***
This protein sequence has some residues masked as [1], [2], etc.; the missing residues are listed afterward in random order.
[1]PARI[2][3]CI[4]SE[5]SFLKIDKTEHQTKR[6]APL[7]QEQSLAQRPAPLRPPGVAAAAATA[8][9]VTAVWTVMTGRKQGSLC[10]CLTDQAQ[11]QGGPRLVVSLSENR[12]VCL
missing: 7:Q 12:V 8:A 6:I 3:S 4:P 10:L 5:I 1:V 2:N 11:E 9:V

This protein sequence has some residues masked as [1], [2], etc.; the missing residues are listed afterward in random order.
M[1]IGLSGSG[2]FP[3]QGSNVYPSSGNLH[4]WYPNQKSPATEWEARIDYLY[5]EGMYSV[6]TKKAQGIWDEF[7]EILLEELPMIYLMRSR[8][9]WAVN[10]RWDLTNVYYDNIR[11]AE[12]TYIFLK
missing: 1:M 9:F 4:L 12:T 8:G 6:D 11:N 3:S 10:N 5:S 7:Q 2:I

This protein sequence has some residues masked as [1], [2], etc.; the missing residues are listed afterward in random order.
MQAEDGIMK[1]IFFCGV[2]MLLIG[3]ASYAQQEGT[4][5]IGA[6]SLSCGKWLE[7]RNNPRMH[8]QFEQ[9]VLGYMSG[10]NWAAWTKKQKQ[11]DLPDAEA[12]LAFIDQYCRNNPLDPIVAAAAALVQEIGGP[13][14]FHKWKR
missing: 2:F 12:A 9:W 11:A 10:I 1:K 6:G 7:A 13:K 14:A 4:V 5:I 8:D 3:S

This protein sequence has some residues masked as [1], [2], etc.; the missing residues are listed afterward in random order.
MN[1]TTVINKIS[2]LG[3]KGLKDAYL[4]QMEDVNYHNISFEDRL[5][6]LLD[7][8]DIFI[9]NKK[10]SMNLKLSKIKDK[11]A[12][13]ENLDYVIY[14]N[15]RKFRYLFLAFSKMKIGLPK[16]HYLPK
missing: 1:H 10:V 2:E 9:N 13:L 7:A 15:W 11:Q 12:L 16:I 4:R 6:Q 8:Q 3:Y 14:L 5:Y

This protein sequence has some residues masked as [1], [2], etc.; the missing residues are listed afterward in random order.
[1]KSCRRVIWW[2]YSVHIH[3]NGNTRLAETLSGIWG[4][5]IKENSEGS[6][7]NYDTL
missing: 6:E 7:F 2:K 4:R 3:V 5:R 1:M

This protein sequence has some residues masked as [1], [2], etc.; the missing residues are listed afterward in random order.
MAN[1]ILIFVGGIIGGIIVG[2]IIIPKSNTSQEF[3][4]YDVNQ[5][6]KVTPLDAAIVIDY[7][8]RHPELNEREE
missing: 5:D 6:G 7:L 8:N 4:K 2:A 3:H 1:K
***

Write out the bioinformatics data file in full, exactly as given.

This protein sequence has some residues masked as [1], [2], etc.; the missing residues are listed afterward in random order.
[1]PARI[2][3]CI[4]SE[5]SFLKIDKTEHQTKR[6]APL[7]QEQSLAQRPAPLRPPGVAAAAATA[8][9]VTAVWTVMTGRKQGSLC[10]CLTDQAQ[11]QGGPRLVVSLSENR[12]VCL
missing: 7:Q 12:V 8:A 6:I 3:S 4:P 10:L 5:I 1:V 2:N 11:E 9:V

This protein sequence has some residues masked as [1], [2], etc.; the missing residues are listed afterward in random order.
M[1]IGLSGSG[2]FP[3]QGSNVYPSSGNLH[4]WYPNQKSPATEWEARIDYLY[5]EGMYSV[6]TKKAQGIWDEF[7]EILLEELPMIYLMRSR[8][9]WAVN[10]RWDLTNVYYDNIR[11]AE[12]TYIFLK
missing: 1:M 9:F 4:L 12:T 8:G 6:D 11:N 3:S 10:N 5:S 7:Q 2:I

This protein sequence has some residues masked as [1], [2], etc.; the missing residues are listed afterward in random order.
MQAEDGIMK[1]IFFCGV[2]MLLIG[3]ASYAQQEGT[4][5]IGA[6]SLSCGKWLE[7]RNNPRMH[8]QFEQ[9]VLGYMSG[10]NWAAWTKKQKQ[11]DLPDAEA[12]LAFIDQYCRNNPLDPIVAAAAALVQEIGGP[13][14]FHKWKR
missing: 2:F 12:A 9:W 11:A 10:I 1:K 6:G 7:A 13:K 14:A 4:V 5:I 8:D 3:S

This protein sequence has some residues masked as [1], [2], etc.; the missing residues are listed afterward in random order.
MN[1]TTVINKIS[2]LG[3]KGLKDAYL[4]QMEDVNYHNISFEDRL[5][6]LLD[7][8]DIFI[9]NKK[10]SMNLKLSKIKDK[11]A[12][13]ENLDYVIY[14]N[15]RKFRYLFLAFSKMKIGLPK[16]HYLPK
missing: 1:H 10:V 2:E 9:N 13:L 7:A 15:W 11:Q 12:L 16:I 4:R 6:Q 8:Q 3:Y 14:L 5:Y

This protein sequence has some residues masked as [1], [2], etc.; the missing residues are listed afterward in random order.
[1]KSCRRVIWW[2]YSVHIH[3]NGNTRLAETLSGIWG[4][5]IKENSEGS[6][7]NYDTL
missing: 6:E 7:F 2:K 4:R 3:V 5:R 1:M

This protein sequence has some residues masked as [1], [2], etc.; the missing residues are listed afterward in random order.
MAN[1]ILIFVGGIIGGIIVG[2]IIIPKSNTSQEF[3][4]YDVNQ[5][6]KVTPLDAAIVIDY[7][8]RHPELNEREE
missing: 5:D 6:G 7:L 8:N 4:K 2:A 3:H 1:K